Read articles from old farm magazines that give advice on feeding poultry, finishing steers, and preserves.
These old time farm magazines give advice on a different type of feed for poultry.
PHOTO: FOTOLIA/ANDREAS KARELIAS
This page contains excerpts from issues of THE COUNTRY GENTLEMAN dated 1915.
When properly handled potatoes make an excellent feed for poultry. They may be fed after being thoroughly cooked, but should never be given raw. If given in a mash of ground grains the proportion should not exceed fifteen or twenty per cent of the complete mixture. As the cooked product is quite similar to corn meal in feeding value, such feeds as bran, middlings, ground oats and meat feeds should be fed in connection with them. After young chicks are weaned they may be given cooked potatoes in the same proportion as has been suggested for the mature fowls.
Time was when barn-building materials could be had for the cutting or the hauling. But the present increasingly high prices of lumber have forced barn builders to economize wherever it is possible within the limits of safety.
The plank frame barn design shown herewith makes every stick of lumber do its share of the work. (Click on the "Image Gallery" to view the barn design.) The Iowa Experiment Station is striving to help Iowa farmers not only to solve their problems about livestock and field crops, but to build better barns at the lowest possible cost and to plan them for the greatest efficiency.
This barn-framing plan has met great favor among barn builders. There are no heavy and long timbers in its design. The rafters are of two-by-six-inch material and the wall studding is of the same size. The joists are two-by-twelves, supported by heavy built-up girders at the center. The roof arches, the wall studding and the joists are all securely tied together and well braced to overcome every possible pressure. The rafters, studding and joists are all placed two feet center to center throughout the length of the barn.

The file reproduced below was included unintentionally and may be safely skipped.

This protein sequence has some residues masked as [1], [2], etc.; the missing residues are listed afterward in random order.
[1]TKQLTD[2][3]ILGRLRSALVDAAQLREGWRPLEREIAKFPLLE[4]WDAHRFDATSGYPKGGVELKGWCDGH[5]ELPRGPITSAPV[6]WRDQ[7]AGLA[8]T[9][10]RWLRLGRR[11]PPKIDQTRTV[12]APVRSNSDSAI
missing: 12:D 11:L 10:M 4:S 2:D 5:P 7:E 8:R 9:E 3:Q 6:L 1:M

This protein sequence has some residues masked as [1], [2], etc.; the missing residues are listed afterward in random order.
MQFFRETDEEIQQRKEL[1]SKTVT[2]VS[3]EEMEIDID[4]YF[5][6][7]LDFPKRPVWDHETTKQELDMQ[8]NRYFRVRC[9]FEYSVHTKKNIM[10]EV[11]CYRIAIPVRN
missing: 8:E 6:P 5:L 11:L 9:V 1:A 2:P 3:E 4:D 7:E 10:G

In Iowa a number of barns of this type have been constructed. An estimate shows that they cost about a dollar a square foot of floor space.
Is any one of the following combinations a sufficient ration for fattening beef: First, corn and soy beans and shredded corn fodder; second, corn and cow peas and shredded corn fodder; third, corn and a mixture of soy beans and cowpeas and shredded corn fodder? — B. P., Ohio.
Any one of the rations listed might be sufficient to finish steers, but whether the gains would be profitable or not is a different question. If used, the corn and beans or peas should be fed in the proportions of about four to one. The absence of any succulent material in the feeds is serious, while the presence of corn and corn fodder in any considerable amount argues the need for a silo on the farm.
Soy beans or cowpeas, or both, will make a fairly satisfactory substitute for cottonseed meal in steer feeding, and are fed in about the same amounts. If identical in price cottonseed meal might make gains somewhat more economically. There has been little experimental feeding of cowpeas to steers, because the yield is small in the Middle West; the peas ripen irregularly, and the price is high. When grown for feed in that section they are commonly used as forage.
Soy beans are heavier yielders and have been fed to steers with fairly satisfactory results. They seem to be especially good for short feeding periods, but after three months or more steers consuming them may lose their keenness of appetite, and gains will decline slightly. Probably because of the very high fat content, soy-bean-fed cattle have lacked firmness of flesh, resulting in a slight reduction in selling price.